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Custom pre-processors with the V2 protocol

Most of the time, the requests that we send to our model need some kind of processing. For example, extra information may need to be fetched (e.g. from a feature store), or processed, in order to obtain the actual tensors required by the model. One example for this use case are NLP models, where natural language needs first to be tokenised according to a vocabulary, or embedded by a 2nd model.

In this tutorial, we will focus on this latter scenario. In particular, we will explore how to deploy a tokeniser pre-transformer that converts our natural language text to tokens. This tokeniser will then be part of an inference graph, so that its output gets routed to a GPT-2 model deployed using Triton.

NOTE: The tokeniser logic and the Triton artifacts are taken from the GPT-2 Model example. To learn more about these, feel free to check that tutorial.

Inference graph with tokeniser and GPT-2 model

Creating a Tokeniser

In order to create a custom pre-processing step, the first step will be to write a custom runtime using MLServer. MLServer is a production-grade inference server, whose main goal is to ease up the serving of models through a REST and gRPC interface compatible with the V2 Inference Protocol.

As well as an inference server, MLServer also exposes a framework which can be leveraged to easily write your custom inference runtimes. These custom runtimes can be used to write any custom logic, including (you guessed it!) our tokeniser pre-processor. Therefore, we will start by extending the base mlserver.MLModel class, adding our custom logic. Note that this logic is taken (almost) verbatim from the GPT-2 Model example.

%%writefile tokeniser/
import os
from mlserver import MLModel
from mlserver.types import InferenceRequest, InferenceResponse
from mlserver.codecs import NumpyCodec
from mlserver.codecs.string import StringRequestCodec, StringCodec
from transformers import GPT2Tokenizer


class Tokeniser(MLModel):
    async def load(self) -> bool:
        self._tokeniser = GPT2Tokenizer.from_pretrained("gpt2")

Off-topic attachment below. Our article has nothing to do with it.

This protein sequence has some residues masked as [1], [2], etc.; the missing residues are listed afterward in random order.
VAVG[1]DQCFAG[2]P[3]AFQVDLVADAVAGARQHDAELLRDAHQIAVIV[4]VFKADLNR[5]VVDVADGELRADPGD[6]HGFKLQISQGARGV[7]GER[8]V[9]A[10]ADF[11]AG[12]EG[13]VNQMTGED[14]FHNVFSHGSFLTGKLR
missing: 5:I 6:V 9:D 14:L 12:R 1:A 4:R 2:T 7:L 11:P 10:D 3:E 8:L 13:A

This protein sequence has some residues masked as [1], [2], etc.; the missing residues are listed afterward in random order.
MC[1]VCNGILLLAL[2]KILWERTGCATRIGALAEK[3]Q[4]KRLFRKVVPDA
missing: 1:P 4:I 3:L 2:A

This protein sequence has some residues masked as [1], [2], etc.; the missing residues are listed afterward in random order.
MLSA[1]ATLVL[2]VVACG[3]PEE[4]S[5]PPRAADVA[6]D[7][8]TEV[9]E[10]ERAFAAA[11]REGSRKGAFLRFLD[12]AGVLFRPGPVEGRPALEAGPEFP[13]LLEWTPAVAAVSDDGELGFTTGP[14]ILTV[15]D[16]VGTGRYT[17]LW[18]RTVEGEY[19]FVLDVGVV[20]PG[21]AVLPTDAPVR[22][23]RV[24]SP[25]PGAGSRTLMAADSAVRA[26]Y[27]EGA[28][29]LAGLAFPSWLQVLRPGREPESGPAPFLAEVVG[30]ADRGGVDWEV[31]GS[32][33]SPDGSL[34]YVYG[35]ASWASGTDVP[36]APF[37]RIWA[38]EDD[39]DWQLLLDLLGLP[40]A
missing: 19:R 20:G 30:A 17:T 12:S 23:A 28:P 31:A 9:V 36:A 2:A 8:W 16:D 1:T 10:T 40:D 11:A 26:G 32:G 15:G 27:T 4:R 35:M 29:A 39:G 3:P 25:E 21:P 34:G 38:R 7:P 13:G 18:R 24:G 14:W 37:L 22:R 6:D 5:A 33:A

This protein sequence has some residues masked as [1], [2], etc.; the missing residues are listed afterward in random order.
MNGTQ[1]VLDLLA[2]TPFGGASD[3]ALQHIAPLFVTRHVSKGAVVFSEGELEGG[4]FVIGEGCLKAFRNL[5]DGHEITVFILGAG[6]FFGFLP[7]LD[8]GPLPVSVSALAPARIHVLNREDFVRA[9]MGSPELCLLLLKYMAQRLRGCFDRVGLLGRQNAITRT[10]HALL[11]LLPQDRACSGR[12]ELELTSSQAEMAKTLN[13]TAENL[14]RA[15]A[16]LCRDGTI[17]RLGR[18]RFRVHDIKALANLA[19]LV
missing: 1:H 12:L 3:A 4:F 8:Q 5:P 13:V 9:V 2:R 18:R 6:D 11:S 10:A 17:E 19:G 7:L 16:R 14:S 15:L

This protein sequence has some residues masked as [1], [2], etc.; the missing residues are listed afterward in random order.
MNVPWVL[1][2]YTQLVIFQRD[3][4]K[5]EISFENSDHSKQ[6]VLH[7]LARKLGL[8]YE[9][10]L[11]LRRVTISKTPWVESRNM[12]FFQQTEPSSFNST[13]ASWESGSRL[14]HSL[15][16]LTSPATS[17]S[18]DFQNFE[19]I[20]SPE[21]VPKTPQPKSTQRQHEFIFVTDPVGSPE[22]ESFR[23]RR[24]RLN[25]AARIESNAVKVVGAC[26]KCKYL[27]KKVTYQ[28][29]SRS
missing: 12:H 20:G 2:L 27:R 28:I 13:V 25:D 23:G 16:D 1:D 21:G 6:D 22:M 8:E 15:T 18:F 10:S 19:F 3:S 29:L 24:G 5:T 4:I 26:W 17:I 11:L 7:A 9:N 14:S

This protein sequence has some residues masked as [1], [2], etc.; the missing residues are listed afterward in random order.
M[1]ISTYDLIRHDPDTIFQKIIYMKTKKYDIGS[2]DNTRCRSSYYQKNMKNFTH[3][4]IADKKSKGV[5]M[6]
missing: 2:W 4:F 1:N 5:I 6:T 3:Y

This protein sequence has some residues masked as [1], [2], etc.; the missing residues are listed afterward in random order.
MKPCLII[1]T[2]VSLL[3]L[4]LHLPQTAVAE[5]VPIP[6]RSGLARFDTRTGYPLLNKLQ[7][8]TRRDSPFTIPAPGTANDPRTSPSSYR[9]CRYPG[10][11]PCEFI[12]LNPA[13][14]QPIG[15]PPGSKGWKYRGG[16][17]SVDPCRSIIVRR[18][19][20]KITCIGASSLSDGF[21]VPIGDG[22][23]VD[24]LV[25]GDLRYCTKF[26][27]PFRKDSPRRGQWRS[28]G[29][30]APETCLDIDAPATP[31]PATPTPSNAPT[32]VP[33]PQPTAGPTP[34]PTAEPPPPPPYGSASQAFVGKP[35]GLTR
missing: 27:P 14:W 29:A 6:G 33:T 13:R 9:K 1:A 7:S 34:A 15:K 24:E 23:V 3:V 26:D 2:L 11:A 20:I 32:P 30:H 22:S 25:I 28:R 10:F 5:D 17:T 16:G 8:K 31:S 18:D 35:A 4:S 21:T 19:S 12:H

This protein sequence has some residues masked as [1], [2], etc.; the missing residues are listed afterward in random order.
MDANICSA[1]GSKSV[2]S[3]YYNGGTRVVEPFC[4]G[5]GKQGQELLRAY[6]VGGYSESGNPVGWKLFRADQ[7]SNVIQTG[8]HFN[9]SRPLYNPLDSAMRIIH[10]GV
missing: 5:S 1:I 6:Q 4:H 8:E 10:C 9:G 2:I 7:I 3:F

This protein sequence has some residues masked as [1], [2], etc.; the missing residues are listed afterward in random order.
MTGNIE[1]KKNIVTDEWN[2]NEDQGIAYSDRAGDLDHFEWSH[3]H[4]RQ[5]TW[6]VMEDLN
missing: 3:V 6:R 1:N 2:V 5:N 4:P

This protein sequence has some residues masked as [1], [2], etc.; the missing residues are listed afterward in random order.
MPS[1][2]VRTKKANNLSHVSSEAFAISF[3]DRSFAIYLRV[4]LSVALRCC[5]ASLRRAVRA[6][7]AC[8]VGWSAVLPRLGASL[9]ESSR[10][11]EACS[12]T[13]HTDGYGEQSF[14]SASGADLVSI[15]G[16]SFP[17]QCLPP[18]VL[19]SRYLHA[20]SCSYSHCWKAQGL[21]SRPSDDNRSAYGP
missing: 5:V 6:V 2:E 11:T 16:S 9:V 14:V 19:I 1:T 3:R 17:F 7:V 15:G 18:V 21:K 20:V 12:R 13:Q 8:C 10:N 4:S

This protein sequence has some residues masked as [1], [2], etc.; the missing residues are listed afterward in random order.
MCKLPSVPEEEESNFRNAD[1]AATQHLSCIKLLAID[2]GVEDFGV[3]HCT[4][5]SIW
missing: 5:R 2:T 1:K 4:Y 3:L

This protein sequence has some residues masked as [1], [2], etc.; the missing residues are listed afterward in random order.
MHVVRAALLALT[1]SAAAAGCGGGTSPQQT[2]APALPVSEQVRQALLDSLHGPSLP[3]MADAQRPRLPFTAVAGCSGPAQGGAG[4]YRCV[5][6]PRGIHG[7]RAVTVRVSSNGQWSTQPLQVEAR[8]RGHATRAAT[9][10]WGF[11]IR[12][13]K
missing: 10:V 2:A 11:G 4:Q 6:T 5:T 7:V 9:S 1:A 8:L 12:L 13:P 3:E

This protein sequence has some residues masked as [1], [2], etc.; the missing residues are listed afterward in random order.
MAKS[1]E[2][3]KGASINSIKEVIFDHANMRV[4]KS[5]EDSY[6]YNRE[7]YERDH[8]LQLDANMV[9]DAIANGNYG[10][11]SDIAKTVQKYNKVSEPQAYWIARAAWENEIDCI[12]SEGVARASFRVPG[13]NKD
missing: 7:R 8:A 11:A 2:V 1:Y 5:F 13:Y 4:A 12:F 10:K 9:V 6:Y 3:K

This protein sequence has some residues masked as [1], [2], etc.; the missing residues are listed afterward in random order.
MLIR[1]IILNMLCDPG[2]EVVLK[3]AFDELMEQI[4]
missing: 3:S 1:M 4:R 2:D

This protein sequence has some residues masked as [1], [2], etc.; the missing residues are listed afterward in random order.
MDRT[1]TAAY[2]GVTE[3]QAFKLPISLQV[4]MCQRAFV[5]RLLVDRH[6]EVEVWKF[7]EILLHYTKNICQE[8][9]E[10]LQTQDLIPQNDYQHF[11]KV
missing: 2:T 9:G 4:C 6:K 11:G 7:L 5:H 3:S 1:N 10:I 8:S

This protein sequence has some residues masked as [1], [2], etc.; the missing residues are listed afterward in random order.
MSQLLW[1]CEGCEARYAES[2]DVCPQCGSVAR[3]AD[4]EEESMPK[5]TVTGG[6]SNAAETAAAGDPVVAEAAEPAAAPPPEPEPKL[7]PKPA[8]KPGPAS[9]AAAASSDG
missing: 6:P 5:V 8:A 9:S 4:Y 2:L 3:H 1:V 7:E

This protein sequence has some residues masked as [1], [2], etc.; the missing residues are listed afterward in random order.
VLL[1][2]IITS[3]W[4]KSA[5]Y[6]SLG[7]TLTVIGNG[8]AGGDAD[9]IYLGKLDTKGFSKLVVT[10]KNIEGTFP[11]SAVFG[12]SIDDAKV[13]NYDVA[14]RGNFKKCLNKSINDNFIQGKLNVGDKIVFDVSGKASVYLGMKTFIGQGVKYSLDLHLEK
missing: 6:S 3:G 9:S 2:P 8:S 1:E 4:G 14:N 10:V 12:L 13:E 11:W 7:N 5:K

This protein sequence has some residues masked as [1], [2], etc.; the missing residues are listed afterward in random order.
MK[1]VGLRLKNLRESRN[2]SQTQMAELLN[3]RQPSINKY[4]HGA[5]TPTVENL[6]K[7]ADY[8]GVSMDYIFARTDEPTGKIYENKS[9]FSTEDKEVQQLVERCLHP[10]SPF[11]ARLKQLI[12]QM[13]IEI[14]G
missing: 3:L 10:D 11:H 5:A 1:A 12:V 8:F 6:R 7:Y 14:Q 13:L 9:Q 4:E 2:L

self._tokenizer_type = os.environ.get(TOKENIZER_TYPE_ENV_NAME, TOKENIZER_TYPE_ENCODE)

        self.ready = True
        return self.ready

    async def predict(self, inference_request: InferenceRequest) -> InferenceResponse:
        outputs = None
        if self._tokenizer_type == TOKENIZER_TYPE_ENCODE:
            sentences = StringRequestCodec.decode(inference_request)
            tokenised = self._tokeniser(sentences, return_tensors="np")

            outputs = []
            for name, payload in tokenised.items():
                inference_output = NumpyCodec.encode(name=name, payload=payload)
                # Transformer's TF GPT2 model expects `INT32` inputs by default, so
                # let's enforce them
                inference_output.datatype = "INT32"
            logits = NumpyCodec.decode(inference_request.inputs[0])
            # take the best next token probability of the last token of input ( greedy approach)
            next_token = logits.argmax(axis=2)[0]
            next_token_str = self._tokeniser.decode(
                next_token[-1:], skip_special_tokens=True, clean_up_tokenization_spaces=True
            outputs = [StringCodec.encode("next_token", [next_token_str])]

        return InferenceResponse(
  , model_version=self.version, outputs=outputs

Overwriting tokeniser/

Note that the pre-processing logic is implemented in the predict() method. At the moment, the MLServer framework doesn’t expose the concept of pre- and post-processing. However, it’s possible to implement this is a “pseudo-model”, thus relying on the service orchestrator of Seldon Core, who will be responsible of chaining the output of our tokeniser to the next model.

Requirements and default model settings

Besides writing the logic of our custom runtime, we will also need to provide the extra requirements that will be used by our environment. This can be done through a plain requirements.txt file. Alternatively, for a finer control, it’d also be possible to leverage Conda’s environment files to specify our environment.

%%writefile tokeniser/requirements.txt

Overwriting tokeniser/requirements.txt

On top of this, we will also add a model-settings.json file with the default settings for our model. MLServer uses these files to provide extra configuration (e.g. number of parallel workers, adaptive batching configuration, etc.) for each model. In our case, we will use this file to tell MLServer that it should always use our custom runtime by default and name our models as tokeniser (unless other name is specified).

%%writefile tokeniser/model-settings.json
  "implementation": "runtime.Tokeniser"
Overwriting tokeniser/model-settings.json

Testing our tokeniser